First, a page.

Pelvic Mass with Low Fever and Weakness as The First Manifestation of a Rare Case of Retroperitoneal Follicular Dendritic Cell Sarcoma in A Young Woman: A Case-Report
Background: Follicular dendritic cell sarcoma (FDCS) is a rare neoplasm that originates from follicular dendritic cells in lymphoid tissue while retroperitoneal follicular dendritic cell sarcoma is even rarer. We present the clinical data, pathological materials and computed tomography (CT) features of a rare case of this disease.
Case presentation: A 28-year-old woman presented with low fever , weakness and pelvic mass. Her laboratory results showed a high level of White blood cells (WBC) and CRP with normal elevation of CA125 and CA199. CT scan revealed a cystic-solid mass (13*10*14cm) with lineal hyper-density shadow, which was indistinguishable with the left annex. Surgical resection was performed, and the pathological diagnosis was FDCS. The patient recovered well from the operation, and went to the tumor center receiving adjuvant therapy after surgery.
Conclusions: Retroperitoneal FDCS manifested as pelvic mass with low fever, weakness and high WBC and CRP is very rare. Its CT features are not specific, and the disease should be differentiated from lymph tumors.
Keywords: Pelvic Mass; Follicular Dendritic Cell Sarcoma; Retroperitoneal; CT; Pathology
Follicular dendritic cells (FDC), also recognized as dendritic reticulum cells, are an indispensable part of B-cell follicles. Follicular dendritic cell sarcoma (FDCS), a rare neoplasm with follicular dendritic cell (FDC) differentiation, was first reported in 1986 by Monda, et al .Since then, more than 300 patients of FDCS have been reported worldwide . FDCS is a neoplastic proliferation of spindled to ovoid cells with morphologic and immunophenotypic features similar to those of ordinary FDCs and is classified under histiocytic and dendritic cell neoplasms by the World Health Organization Classification of Tumours . Approximately two-thirds of FDCS involves the lymph nodes, most commonly involving cervical and mediastinal lymph nodes. Meanwhile, one-third of cases affects extranodal organs such as the liver, the gastrointestinal tract, soft tissue, tonsils or skin [4, 5]. Due to its rarity, FDCS was often initially misdiagnosed. Identification or more of the following markers: CD21, CD23, CD35, podoplanin ., and CXCL-13  by immunohistochemistry (IHC) can help differentiate FDCS.
There are few cases of retroperitoneal FDCS been reported in China, and none of the reported cases were manifested as Pelvic mass with low fever and a high level of WBC. In this study, we represented a case of FDCS which was primarily diagnosed as pelvic abscessa which was manifested as a big pelvic mass with low fever and weakness.
A 28-year-old woman suffering from a low fever and weakness since one week ago. After receiving antibiotic therapy from the local hospital, the syndrome seemed to turn better. However, one week later a big mass was found by ultrasound in the local hospital. At the same time, the laboratory tests showed the amount of WBC and CRP level were obviously increased, then she received a bone marrow puncture which revealed infectious bone marrow signs. She was admitted to Wuhan Union Hospital in 2020 May 4th. The pelvic examination showed that there was a round mass in the left pelvic with a clear edge and the mass was slightly moveable without tenderness. The CT scan revealed a cystic-solid mass (13*10*14cm) with lineal hyper-density shadow (Figure 1), which was indistinguishable with the left annex. The hyper-density shadow was calcification or hemorrhage inside. She received a laparoscopic abdominal exploration on May 13th. The tumor was removed and sent to the pathology center to have an intraoperative frozen biopsy. The tumor had a complete capsule, the contents were partly yellow gelatinous and partly necrotic. It was identified to a retroperitoneal tumor, but benign or malignant could not be distinguished in frozen biopsy. The appendix, Omentum and liver surface were examined intraoperatively. An abdominal drainage tube was placed. On the second day after surgery, the Blood test showed the WBC CPR decreased significantly after operation. On the fourth day after operation, the patient developed lymphedema in the perineum and left thigh. 170 ml of Pale-yellow fluid was drained from the drainage tube after that. Then the edema disappeared. The next day, 300 ml of fluid was drained. Then 200ml, 100ml and on the tenth day the drained fluid was 10ml. We removed the drained tube. The Blood test showed the WBC,Lymph CPR. Under HE staining, the tumor cells are spindle-shapedwith obvious nuclear atypia (Figure 2). Postoperative pathology confirmed that the tumor was a follicular dendritic cell sarcoma with immunohistochemistry showing D2-40(+) ,Fascin(+), CD21(+), CD23 (-), CD35(-), CD200(+), SSTR2(+), CD3(-), CD20(-), CD30(-), SMA(-), Desmin(-), S-100(-), CD34(-), PCK(-), ALK(-), EMA(-), Ki67(L1:10%), In-situ hybridization: EBER(-) (Figure 3A-D).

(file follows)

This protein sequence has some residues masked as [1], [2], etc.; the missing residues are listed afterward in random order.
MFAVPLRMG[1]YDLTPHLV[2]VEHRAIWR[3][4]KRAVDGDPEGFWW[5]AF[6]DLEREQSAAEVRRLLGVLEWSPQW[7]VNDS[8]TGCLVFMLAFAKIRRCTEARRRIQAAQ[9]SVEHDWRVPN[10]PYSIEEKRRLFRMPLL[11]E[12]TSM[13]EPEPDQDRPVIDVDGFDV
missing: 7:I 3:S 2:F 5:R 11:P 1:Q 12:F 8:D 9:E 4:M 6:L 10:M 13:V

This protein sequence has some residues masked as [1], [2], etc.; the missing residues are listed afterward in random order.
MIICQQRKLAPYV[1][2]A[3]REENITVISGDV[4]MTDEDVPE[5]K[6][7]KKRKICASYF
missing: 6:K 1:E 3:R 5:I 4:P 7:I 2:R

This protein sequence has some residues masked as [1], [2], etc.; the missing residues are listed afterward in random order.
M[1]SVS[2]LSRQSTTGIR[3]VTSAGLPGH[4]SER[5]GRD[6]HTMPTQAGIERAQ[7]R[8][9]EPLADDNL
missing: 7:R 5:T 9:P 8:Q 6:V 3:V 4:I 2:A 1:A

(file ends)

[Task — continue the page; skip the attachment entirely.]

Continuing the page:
Etiopathogenesis of FDCS remains unclear. FDCS is often considered to be a low-to-intermediate grade sarcoma . Monda, et al. first reported a case of intra-lymph node FDCS in 1986, and Chen et al. first reported a case of extra-nodal FDCS in 1994. The WHO defined the follicular dendritic cell tumors as a tumorous proliferation with FDC morphology and immunophenotype in 2001. The tumor is graded according to the cytological and clinical biological behavior . Only about 200 cases have been reported so far.